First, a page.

Much like in Cambodia and the river village, the Thai government has done very little to maintain a proper recycling program that manages recyclable and green waste across the country. By Thai law each town and district must manage its own waste management program through their individual municipalities, who must follow a specific waste management protocol that coincides with globally recommended waste management procedures. This idea of each-township-for-themselves has left a large degree of mismanaged waste literally floating and flying around the country. While there is a 2000 baht (60$) littering fine throughout the kingdom of Thailand, it is very rarely enforced and often used to target tourists who chuck cigarette butts on the ground. However this policy has often been thought to be one of Thailand’s oldest scams for tourists and the unlucky traveler who gets caught littering often find that the fine itself is negotiable and no fining slip or ticket accompanies the shouts and harassing of the seemingly angry Thai cop that has just pocketed your 2000 (Probably less) baht. This fine is the only penalty or legal deterer from littering, other than hopefully your own conscience and respect for the earth, throughout the kingdom of Thailand.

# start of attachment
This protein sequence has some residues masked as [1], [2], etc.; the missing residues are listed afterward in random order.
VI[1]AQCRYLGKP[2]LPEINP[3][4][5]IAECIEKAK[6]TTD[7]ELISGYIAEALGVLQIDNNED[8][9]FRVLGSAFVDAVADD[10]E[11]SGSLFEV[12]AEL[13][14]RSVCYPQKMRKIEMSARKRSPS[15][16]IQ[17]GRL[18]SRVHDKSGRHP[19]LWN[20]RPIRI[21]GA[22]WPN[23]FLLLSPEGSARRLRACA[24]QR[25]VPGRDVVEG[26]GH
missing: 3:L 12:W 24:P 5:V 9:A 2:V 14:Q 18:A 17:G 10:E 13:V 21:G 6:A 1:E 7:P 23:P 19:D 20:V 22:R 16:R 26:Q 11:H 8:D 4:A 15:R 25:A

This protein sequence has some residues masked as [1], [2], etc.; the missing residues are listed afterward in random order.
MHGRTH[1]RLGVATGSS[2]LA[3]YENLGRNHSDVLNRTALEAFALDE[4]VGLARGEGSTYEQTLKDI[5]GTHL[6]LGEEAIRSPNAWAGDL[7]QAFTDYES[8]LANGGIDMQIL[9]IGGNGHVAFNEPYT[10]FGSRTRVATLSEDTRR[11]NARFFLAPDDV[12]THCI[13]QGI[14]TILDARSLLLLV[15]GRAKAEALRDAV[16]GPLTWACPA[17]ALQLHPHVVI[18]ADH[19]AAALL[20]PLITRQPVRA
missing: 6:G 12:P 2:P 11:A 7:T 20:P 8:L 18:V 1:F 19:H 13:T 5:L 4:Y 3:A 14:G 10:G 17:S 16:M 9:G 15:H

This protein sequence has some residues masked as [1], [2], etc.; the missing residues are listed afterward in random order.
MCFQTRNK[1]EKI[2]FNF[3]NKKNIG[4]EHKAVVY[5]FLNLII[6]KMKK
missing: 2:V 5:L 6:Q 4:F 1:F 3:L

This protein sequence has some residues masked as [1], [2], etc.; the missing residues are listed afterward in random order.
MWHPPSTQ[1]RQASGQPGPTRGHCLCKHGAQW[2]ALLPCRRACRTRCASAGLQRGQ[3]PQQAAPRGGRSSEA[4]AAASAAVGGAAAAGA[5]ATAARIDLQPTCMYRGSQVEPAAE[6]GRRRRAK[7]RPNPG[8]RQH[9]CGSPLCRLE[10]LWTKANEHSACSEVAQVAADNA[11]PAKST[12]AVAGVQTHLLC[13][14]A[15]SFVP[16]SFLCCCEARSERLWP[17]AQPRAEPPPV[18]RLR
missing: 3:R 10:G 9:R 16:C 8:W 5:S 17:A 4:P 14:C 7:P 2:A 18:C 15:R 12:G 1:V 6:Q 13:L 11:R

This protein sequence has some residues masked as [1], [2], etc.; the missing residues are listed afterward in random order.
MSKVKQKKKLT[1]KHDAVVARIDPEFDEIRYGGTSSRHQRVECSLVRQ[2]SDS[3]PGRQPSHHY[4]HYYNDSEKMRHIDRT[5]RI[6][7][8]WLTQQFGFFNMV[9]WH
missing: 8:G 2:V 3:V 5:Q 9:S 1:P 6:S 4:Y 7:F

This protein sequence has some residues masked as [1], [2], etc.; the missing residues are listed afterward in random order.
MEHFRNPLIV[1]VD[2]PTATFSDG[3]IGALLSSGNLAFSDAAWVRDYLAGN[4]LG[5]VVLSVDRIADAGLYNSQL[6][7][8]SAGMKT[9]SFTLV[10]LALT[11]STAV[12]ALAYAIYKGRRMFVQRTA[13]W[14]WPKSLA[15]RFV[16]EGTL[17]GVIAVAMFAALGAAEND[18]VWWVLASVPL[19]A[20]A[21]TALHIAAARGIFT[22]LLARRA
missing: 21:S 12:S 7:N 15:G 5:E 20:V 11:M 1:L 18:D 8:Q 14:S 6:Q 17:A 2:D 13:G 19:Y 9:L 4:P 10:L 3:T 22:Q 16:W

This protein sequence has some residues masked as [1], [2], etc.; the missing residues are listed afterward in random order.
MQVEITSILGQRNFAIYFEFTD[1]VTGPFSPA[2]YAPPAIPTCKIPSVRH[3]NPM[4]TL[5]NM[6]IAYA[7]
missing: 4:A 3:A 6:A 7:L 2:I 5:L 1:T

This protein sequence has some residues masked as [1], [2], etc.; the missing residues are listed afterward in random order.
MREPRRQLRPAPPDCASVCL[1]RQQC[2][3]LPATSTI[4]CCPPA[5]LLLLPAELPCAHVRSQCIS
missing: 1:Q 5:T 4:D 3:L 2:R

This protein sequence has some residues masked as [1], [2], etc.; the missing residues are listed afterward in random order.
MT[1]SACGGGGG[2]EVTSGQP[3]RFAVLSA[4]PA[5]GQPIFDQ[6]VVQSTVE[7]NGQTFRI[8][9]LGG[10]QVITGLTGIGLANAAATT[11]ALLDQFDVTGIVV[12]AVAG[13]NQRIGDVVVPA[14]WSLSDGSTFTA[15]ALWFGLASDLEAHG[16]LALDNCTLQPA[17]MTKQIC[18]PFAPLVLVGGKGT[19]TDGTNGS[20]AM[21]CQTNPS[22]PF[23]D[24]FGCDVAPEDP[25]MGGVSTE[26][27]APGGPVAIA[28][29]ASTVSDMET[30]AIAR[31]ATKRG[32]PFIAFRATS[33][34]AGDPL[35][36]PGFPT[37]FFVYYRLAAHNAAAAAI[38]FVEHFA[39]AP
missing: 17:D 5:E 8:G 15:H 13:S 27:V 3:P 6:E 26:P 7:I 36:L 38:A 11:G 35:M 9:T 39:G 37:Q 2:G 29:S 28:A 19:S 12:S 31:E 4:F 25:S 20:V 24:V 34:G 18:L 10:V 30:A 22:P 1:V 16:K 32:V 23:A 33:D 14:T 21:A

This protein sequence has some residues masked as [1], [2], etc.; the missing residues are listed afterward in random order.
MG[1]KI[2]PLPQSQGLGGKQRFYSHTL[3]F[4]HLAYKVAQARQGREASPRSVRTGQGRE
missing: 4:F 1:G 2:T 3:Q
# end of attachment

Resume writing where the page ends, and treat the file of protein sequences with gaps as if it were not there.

After a week in Bangkok I was ready to leave the bustling polluted concrete jungle for greener and sandier coast lines. Me and Geeky Greeky boarded a plane early one Monday morning headed for Surat Thani, a port city where one could catch a ferry to the southern Thai island Koh Samui, Koh Phangan, and Koh Tao. The three sister islands, although fairly frequented by tourists, were famous for their relaxing beach bungalows, coral reefs, and yoga retreats. Our three hour ferry dropped us off at our final destination, Koh Phangan, and off we went to get settled in to our beach side bungalow. In the back of the taxi truck on the way to JJ’s resort—a small collection of bungalows owned by JJ and\ Englishmen who we found on AirBnB— I noticed again the more than occasional sprinkling of plastic debris left on the side of the road or piled under bridges and dead palm frawns. The piles couldn’t take away from the island’s natural beauty however, and quickly I began to ignore the multi coloured polymer shards that decorated all the street corners and found myself focusing instead on pearly white sands of the beaches and the way the roots of the mangrove trees stood out of the water casting triangular shadows on the lazily breaking waves. The waters, so calm and warm, reflected the gleaming sunset and light from the rose coloured sun as it set against the darkening horizon. We found our bungalow easily and that same night rented a small motorbike so that we’d be ready to explore the island the next day. Our bungalow and the community of bungalows it was situated next to was more then perfect and we instantly felt at home. During the day while sitting on the lanai I found myself thinking how easily I could get used to this life. A lazy breeze played with the back of my hair and stray strands tickled the nape of my neck. Exotic bird calls could be heard echoing around me, a cacophony of singing cicadas and bird song that lulled me into my own breath. I could feel the rise and fall of my chest as I sat basking in the late afternoon sun. The only man made sound coming in the form of the occasional motor bike that sped by on the main road. It’s easy to be drawn to this calming, turtle like island pace and even easier to see why the average city folk may yearn for this lifestyle of slow swinging hammocks nesting below thick palm fronds. I know I often did when back in the fast pace bustle of any metropolitan area. It’s the easygoing energy, the mentality that is held on these sea stranded, jungle sprouting rocks that holds people to them. There’s no strange sense of urgency that comes with the need to complete a task or deal with every issue in that instant. There’s an ever existing sense of peace that wakes you up in the late morning and carries you back to sleep late at night. That lanai, nailed to the front of that small wooden bungalow was truly, and forever, paradise.